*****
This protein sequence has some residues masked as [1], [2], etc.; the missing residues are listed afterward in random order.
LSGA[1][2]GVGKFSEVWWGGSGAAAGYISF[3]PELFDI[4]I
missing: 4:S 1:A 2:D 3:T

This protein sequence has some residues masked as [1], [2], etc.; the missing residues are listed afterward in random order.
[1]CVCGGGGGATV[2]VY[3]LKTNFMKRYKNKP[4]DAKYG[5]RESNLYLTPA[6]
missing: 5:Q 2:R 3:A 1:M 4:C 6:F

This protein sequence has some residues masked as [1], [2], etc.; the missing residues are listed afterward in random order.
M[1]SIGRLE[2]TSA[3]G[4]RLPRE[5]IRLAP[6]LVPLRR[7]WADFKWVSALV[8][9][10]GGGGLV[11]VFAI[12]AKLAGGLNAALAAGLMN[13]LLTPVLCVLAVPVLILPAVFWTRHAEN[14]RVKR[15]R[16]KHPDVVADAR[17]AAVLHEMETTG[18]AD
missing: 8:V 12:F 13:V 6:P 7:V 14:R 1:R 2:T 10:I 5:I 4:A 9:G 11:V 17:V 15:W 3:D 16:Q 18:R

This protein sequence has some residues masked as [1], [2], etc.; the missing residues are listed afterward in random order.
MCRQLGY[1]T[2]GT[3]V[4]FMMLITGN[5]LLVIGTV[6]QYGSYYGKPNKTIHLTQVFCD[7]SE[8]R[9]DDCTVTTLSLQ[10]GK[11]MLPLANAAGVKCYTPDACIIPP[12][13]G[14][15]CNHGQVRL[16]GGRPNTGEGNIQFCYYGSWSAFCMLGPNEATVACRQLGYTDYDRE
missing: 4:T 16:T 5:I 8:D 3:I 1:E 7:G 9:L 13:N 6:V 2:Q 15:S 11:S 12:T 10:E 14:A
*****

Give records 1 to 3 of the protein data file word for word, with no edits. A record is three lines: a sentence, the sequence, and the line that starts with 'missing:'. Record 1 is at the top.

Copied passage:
This protein sequence has some residues masked as [1], [2], etc.; the missing residues are listed afterward in random order.
LSGA[1][2]GVGKFSEVWWGGSGAAAGYISF[3]PELFDI[4]I
missing: 4:S 1:A 2:D 3:T

This protein sequence has some residues masked as [1], [2], etc.; the missing residues are listed afterward in random order.
[1]CVCGGGGGATV[2]VY[3]LKTNFMKRYKNKP[4]DAKYG[5]RESNLYLTPA[6]
missing: 5:Q 2:R 3:A 1:M 4:C 6:F

This protein sequence has some residues masked as [1], [2], etc.; the missing residues are listed afterward in random order.
M[1]SIGRLE[2]TSA[3]G[4]RLPRE[5]IRLAP[6]LVPLRR[7]WADFKWVSALV[8][9][10]GGGGLV[11]VFAI[12]AKLAGGLNAALAAGLMN[13]LLTPVLCVLAVPVLILPAVFWTRHAEN[14]RVKR[15]R[16]KHPDVVADAR[17]AAVLHEMETTG[18]AD
missing: 8:V 12:F 13:V 6:P 7:V 14:R 1:R 2:T 10:I 5:I 4:A 9:G 11:V 17:V 15:W 3:D 16:Q 18:R